the front-runner, the self-proclaimed democratic socialist coming under fire like never before, and giving opponents fresh fodder by defending the late cuban dictator fidel castro in an interview with "60 minutes." >> we're very opposed to the authoritarian nature of cuba. but you know, it's unfair to simply say everything is bad. you know? when fidel castro came into office, you know what he did? he had a massive literacy program. is that a bad thing? even though fidel castro did it? >> reporter: the comments triggering an avalanche of criticism, including from south carolina's most powerful democrat, congressman jim clyburn, who spoke with abc's byron pitts. >> what did you make of sanders comment on sunday about the virtues of castro's communist cuba? >> i thought, when i heard that, i shivered. that reinforced the fear that south carolinians have about his so-called democratic socialism. i think that was an unforced
error. >> reporter: sanders also on the defensive about the cost of his sweeping plans, including medicare for all and free college tuition. >> do you have a price tag for all of these things? >> no, i don't. we try to -- no, you mentioned making public colleges and universities tuition free and canceling all student debt, that's correct. that's what i want to do. we pay for that through a modest tax on wall street speculation. >> but you say you don't know what the total price is, but you know how it's going to be paid for. how do you know it's going to be paid for if you don't know what the price is? >> well, i can't -- you know, i can't rattle off to you every nickel and every dime. >> some of the questions from "60 minutes" last night. eva, as you know, the big debate tomorrow night. mike bloomberg taking most of the incoming fire. but tomorrow night, bernie sanders could face new heat, now that he's the true front-runner, and the moderates deslide up the rest of the vote, sanders now moves forward. >> reporter: that's right, david. no question, bernie sanders will be the big target, but michael bloomberg still has a lot to prove. he's been off the campaign trail, prepping. he canceled an event that was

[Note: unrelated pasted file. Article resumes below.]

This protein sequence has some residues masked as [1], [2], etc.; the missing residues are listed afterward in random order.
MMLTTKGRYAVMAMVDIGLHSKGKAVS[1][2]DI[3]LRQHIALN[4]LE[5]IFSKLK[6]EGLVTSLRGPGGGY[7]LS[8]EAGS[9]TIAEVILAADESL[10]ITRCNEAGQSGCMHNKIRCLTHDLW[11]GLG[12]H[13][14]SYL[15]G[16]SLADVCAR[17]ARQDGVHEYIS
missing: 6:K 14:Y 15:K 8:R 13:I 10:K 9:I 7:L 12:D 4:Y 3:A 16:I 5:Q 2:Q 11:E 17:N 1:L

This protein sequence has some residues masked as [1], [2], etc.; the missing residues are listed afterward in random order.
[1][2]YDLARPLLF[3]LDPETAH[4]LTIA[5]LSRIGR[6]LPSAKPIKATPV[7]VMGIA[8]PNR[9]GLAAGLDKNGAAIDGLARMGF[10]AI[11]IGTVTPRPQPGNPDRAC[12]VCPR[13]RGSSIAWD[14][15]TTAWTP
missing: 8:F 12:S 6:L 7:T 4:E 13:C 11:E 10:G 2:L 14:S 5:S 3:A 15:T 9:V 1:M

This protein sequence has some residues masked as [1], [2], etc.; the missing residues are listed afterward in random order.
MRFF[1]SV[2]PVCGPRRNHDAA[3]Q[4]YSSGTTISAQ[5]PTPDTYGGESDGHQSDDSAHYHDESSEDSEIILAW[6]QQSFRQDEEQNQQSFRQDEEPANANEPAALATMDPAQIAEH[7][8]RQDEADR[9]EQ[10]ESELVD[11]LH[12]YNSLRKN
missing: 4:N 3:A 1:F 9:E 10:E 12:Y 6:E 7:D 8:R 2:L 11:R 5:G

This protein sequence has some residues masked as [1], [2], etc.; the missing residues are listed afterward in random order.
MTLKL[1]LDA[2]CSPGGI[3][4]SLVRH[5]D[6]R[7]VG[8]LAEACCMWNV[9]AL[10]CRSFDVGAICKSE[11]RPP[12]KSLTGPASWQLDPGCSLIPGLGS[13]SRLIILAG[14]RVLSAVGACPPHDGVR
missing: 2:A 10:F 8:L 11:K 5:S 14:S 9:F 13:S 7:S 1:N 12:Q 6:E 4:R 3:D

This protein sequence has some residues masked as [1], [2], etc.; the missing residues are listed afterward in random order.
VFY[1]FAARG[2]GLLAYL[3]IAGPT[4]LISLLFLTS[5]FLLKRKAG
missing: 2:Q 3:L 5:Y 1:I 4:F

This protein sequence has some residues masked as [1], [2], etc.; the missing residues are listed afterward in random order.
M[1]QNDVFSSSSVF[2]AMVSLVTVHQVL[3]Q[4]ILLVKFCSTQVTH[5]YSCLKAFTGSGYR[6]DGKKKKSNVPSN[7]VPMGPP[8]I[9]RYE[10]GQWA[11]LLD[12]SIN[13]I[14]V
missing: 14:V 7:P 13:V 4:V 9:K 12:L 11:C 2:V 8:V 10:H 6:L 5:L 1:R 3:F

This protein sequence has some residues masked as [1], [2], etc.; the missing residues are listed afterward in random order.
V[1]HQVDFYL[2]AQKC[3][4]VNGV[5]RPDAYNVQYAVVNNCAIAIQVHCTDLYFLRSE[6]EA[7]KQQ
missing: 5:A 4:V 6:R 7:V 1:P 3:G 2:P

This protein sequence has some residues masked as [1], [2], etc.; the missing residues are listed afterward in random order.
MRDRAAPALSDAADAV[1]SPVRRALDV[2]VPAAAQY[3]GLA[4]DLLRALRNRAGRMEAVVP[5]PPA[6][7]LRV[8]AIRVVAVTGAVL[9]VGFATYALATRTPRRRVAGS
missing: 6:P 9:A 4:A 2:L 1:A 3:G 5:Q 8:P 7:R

supposed to happen tonight. his campaign has spent more than a billion dollars in advertising, but tomorrow night, once again, he will be on that debate stage and he has to turn this one around. david? >> yeah, a lot on the line for mike bloomberg, as well. have a, thank you. president trump is in india tonight, greeted with enormous crowds on his first official visit there. a crowd of more than 100,000 people cheering for him at the world's largest cricket stadium. introduced by the prime minister there. afterward, the president and first lady taking a tour of the taj mahal. also overseas tonight, a frightening scene from germany this evening. a driver accused of intentionally ramming his car into a crowd during a carnival parade. at least 30 people hurt, including children. the man was taken into custody, his car with a smashed windshield there at the scene. there is still much more ahead on "world news tonight" this monday. bracing for a major winter storm tonight moving across the country. in fact, it could bring the most snow so far in chicago and other places for the winter. and then moves toward the northeast. ginger times it out in a moment. the driver plunging her suv